Huck v. Romney

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HuckRomMcC.jpgHuck tells Fox that the Mittster would be a bad choice for VP because of his flip-flopping, but not because he’s a Mormon: “I think there are better choices for Sen. McCain that have the approval of value voters.” It’s time to connect the flip-flop charge to the anti-Mormon thing.
Many values voters–i.e. evangelicals– distrust Mormons. Why? Because, in evangelical eyes, Mormons claim to be something they’re not; to wit, Christians. People who change positions are not trustworthy because they claim to be something they didn’t use to be. The suspicion is they’re sailing under false pretenses, pretending to be something they aren’t. So what I’d say is that by so vigorously embracing all the values values voters embrace–rather than maintaining a certain distance–Romney actually reinforced anti-Mormon sentiment among evangelicals. (As in: “He says he’s just like us? What else would you expect from a Mormon?”) Just the opposite of what he intended. And at this point irremediable.

  • cindy

    Unfairly imputing motives there, at least when it comes to the anti-Romney motives of this evangelical and the dozens of others I’ve spoken with about Romney. Not a one of us is opposed to him because he’s a Mormon.

  • Mark Silk

    I don’t think I’m imputing motives. Notwithstanding you and your friends, there is plenty of evidence that some evangelicals did vote against Romney on religious grounds. What I’m suggesting is that his embrace of more conservative positions paradoxically may only have reinforced their anti-Mormonism.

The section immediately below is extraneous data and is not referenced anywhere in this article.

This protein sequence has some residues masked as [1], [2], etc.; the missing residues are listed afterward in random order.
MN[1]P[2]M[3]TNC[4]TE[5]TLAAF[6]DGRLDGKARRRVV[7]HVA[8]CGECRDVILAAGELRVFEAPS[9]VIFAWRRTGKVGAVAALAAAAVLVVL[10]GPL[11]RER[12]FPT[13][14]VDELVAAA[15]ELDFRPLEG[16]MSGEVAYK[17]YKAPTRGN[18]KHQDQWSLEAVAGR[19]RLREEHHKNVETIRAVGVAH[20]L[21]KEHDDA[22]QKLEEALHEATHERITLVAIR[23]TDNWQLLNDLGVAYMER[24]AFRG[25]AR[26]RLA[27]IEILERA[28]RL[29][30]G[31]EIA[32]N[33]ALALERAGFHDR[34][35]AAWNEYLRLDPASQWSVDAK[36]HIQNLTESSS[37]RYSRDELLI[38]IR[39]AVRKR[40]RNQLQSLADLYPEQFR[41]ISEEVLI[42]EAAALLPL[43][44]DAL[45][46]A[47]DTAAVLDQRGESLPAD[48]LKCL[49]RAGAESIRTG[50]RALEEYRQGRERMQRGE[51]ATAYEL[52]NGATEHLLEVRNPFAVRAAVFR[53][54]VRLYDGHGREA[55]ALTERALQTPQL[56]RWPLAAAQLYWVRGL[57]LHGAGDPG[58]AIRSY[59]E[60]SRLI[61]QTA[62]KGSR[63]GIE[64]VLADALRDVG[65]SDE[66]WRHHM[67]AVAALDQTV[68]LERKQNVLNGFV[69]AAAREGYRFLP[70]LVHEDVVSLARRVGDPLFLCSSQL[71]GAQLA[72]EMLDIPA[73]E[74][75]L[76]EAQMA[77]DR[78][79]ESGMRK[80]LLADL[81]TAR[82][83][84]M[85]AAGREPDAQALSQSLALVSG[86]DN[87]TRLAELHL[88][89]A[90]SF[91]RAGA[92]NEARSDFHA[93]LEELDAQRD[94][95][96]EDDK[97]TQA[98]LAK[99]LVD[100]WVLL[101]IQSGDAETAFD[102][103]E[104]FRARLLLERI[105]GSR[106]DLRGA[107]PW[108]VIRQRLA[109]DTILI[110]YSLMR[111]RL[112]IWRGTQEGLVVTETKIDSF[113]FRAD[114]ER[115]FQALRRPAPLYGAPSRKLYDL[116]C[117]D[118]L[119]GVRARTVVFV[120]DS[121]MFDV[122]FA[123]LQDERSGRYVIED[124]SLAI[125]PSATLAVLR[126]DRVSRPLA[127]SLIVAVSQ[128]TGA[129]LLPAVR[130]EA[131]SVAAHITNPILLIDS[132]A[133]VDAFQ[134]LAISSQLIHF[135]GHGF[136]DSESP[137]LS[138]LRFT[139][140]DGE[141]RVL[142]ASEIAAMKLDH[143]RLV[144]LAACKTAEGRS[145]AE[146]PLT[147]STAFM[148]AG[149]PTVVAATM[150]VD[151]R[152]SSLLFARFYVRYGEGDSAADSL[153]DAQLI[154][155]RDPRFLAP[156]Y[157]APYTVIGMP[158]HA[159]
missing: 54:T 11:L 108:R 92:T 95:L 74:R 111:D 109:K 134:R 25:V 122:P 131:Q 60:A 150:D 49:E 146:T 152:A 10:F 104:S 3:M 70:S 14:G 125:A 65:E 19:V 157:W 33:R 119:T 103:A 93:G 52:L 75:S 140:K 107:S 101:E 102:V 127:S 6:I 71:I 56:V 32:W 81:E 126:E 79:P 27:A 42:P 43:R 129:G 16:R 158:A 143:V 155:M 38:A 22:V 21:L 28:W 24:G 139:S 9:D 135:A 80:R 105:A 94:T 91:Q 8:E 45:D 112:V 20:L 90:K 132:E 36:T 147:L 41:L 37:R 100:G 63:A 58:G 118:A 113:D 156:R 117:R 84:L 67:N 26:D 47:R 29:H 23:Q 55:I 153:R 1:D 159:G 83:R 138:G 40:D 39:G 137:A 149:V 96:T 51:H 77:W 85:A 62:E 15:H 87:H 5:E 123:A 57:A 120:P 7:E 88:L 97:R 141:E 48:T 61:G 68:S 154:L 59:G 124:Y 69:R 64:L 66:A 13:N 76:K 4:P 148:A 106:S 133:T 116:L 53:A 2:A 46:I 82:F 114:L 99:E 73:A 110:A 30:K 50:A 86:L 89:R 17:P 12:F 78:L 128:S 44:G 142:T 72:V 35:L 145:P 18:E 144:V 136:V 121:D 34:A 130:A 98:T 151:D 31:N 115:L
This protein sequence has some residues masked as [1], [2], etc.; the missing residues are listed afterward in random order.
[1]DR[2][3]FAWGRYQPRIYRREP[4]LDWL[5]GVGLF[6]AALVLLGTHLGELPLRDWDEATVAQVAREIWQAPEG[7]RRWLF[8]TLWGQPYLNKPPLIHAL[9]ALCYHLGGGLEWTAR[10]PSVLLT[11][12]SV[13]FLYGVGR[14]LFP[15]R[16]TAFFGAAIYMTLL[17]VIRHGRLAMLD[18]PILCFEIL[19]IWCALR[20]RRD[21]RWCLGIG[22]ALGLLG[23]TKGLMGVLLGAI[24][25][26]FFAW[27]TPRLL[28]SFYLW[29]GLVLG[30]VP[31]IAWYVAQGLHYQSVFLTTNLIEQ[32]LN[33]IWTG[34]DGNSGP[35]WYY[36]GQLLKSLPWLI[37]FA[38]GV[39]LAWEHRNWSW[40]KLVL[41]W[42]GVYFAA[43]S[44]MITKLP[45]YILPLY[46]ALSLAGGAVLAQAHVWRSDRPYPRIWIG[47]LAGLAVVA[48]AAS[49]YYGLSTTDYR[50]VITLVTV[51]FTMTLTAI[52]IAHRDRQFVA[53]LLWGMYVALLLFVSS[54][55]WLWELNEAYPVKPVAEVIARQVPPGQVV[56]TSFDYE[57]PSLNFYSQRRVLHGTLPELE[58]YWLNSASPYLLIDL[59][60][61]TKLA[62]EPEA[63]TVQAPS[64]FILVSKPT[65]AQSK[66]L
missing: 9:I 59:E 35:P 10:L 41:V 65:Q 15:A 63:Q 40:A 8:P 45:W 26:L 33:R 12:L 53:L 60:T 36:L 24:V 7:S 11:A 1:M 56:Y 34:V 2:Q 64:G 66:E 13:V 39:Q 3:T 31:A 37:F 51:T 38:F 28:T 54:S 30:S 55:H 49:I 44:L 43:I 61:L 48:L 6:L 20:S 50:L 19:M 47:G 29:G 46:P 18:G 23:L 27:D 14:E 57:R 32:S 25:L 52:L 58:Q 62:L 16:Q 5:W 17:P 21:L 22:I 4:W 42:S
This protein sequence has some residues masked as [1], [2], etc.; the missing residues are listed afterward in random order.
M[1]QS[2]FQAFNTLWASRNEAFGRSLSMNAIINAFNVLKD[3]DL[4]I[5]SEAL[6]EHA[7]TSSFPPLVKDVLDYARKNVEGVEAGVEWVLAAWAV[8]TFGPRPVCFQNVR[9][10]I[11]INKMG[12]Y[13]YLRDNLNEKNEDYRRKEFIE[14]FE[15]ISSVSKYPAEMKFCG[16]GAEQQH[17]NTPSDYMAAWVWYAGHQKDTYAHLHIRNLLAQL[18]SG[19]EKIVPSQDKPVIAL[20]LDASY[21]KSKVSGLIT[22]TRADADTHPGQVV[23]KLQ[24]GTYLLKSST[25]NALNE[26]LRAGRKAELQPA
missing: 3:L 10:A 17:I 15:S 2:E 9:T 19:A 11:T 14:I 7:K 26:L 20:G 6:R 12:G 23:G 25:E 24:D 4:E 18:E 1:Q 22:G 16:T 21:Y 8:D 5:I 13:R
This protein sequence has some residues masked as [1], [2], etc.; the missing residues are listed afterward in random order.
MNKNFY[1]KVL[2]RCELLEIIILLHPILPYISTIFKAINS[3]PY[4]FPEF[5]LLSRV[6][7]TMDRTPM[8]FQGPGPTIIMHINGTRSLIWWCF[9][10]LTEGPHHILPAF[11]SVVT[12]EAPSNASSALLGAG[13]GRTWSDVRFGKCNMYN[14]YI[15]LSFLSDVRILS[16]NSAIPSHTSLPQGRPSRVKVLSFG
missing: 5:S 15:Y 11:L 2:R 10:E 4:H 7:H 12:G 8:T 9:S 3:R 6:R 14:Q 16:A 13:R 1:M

• An interesting thought, Mark, but I think it oversimplifies the Evangelical reaction to Romney and to Mormonism. It is illogical at best for anyone to conclude that Mormons are lying about being Christians. By any popular definition of that word, they are. (I am a Mormon myself.) The Evangelicals who claim Mormons are not Christian use a definition of “Christian” that is much narrower, and usually requires the professing Christian to accept the major creeds. Mormons are not trinitarians, so by that narrower definition are not Christians. This is quite silly and is very misleading, because the average person hears “not Christian” and thinks that means “not a believer in Jesus Christ.” Then again, I have heard some extreme Evangelicals deny that Catholics are Christian, a notion that would strike most reasonable people as absurd.
    My co-blogger (who is an Evangelical) and I have a lot to say about this at Article VI Blog: . I hope you find it interesting and useful.
    Now, did Romney make some Christians distrust him because he claimed to have very similar beliefs? Maybe, but I sure haven’t seen any data to support that hypothesis. If people did mistrust Romney on that basis, they were sadly misled.

  • Lisa

    I am not a Romney fan…the guy is plastic…but this Mormon stuff is BS..who cares if he is Mormon.

  • Rob Winslow

    It’s not too hard to understand how people in the 21st Century can be Christians, even though the biblical events believed by them in some form or other are utterly fantastical (virgin birth, incarnation of a god, resurrection, etc.). It’s all a matter of tradition softened (for many) through the centuries. The fantastical events are not examined very closely (again, by many but not all who today call themselves Christians).
    But it is totally illogical and irrational to assume someone found some writings buried in upper New York State in the 1800s, which writings purported to be from near-New Testament times. To believe such nonsense and to be part of a religion built in large part on such is (although the right to do so should be protected in our society)to engage in fantasy on a monumental scale.

  • Wow, that’s a thought-provoker Huck v. Romney – Spiritual Politics! Robt Neis